On Tuesday (Feb. 21), Democrat Jennifer McClellan made history after NBC News projected she would represent Virginia in Congress. McClellan became the first Black woman to enter the governing body from the state after she defeated Republican Leon Benjamin in Tuesday’s special election in the 4th Congressional District.
“It still blows my mind that we’re having firsts in 2023,” McClellan said in an interview with the outlet. “My ancestors fought really hard to have a seat at that table, and now not only will I have a seat at the table in Congress… I’ll be able to bring that policymaking table into communities that never really had a voice before.”
She will fill the seat of Democratic Rep. Donald McEachin, who died from cancer shortly after he won reelection in November 2022. According to the news outlet, she was favored to win the well-known blue district, which covers Richmond, Virginia.
McClellan will be among 29 other Black women once she officially joins the House. “I feel a responsibility to ensure I’m not the last,” she continued. As it stands, there are currently no Black women in the Senate.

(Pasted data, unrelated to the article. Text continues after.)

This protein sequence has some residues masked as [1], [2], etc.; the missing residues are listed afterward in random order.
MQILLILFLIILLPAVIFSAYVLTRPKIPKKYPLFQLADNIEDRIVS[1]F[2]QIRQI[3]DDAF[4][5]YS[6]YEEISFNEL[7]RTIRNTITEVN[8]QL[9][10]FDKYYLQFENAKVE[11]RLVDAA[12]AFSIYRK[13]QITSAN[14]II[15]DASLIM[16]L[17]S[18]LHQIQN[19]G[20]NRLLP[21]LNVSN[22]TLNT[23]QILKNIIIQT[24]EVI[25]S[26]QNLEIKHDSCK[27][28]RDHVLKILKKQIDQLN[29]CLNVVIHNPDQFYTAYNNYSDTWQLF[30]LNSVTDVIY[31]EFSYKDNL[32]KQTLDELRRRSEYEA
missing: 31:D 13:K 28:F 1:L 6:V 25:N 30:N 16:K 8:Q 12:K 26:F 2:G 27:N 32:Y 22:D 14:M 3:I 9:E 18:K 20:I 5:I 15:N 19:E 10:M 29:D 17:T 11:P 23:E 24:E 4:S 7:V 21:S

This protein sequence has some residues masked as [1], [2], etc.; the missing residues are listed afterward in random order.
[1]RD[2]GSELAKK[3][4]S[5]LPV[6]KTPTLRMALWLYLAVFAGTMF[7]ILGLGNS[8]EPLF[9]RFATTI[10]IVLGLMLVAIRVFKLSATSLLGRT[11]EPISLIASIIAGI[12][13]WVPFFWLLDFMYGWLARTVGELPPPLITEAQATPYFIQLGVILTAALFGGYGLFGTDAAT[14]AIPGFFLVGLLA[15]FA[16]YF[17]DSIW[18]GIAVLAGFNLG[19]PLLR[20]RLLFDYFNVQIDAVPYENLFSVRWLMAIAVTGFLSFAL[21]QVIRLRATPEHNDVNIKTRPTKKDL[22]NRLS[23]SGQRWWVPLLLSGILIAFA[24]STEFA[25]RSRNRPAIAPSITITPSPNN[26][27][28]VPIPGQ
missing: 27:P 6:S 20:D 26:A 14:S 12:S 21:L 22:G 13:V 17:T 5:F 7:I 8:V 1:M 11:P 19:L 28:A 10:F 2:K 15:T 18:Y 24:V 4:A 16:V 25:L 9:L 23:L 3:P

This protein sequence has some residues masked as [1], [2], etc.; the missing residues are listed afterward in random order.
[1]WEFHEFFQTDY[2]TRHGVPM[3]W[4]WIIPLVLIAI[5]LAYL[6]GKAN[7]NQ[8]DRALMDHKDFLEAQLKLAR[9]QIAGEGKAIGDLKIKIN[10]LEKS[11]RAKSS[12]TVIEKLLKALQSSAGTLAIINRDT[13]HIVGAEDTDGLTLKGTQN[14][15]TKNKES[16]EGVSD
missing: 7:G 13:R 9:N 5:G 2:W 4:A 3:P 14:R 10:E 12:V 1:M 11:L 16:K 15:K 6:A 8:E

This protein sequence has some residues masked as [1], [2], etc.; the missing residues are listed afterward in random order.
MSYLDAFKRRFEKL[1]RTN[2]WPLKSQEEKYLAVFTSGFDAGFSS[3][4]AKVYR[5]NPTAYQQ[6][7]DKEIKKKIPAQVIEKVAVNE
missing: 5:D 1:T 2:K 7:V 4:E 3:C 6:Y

During the special election, McClellan received a call from President Joe Biden “as she was headed to her historic win,” the White House revealed. The president “looks forward to working with the Congresswoman-elect,” they added.
Before being elected to Congress, McClellan served over a decade in the House of Delegates. She has also been a member of the state Senate since 2017. In 2021, McClellan ran for Virginia governor but lost in a five-person primary to Terry McAuliffe.
With her recent election, McClellan’s campaign highlighted her efforts to protect voting rights and domestic workers, which is of a personal note to the Congress member.
She revealed that her commitment to voting rights stems partly from family members’ challenges in their efforts to vote. McClellan said she sees her win as a continuation of that fight.
“I realize that in a lot of ways, I am fighting the same fight that my mom and my grandmother and my great-grandmother fought, and rather than getting despondent over that or giving up, I dig deeper,” she said. “I’ve got to keep fighting those fights, so my daughter doesn’t have to.”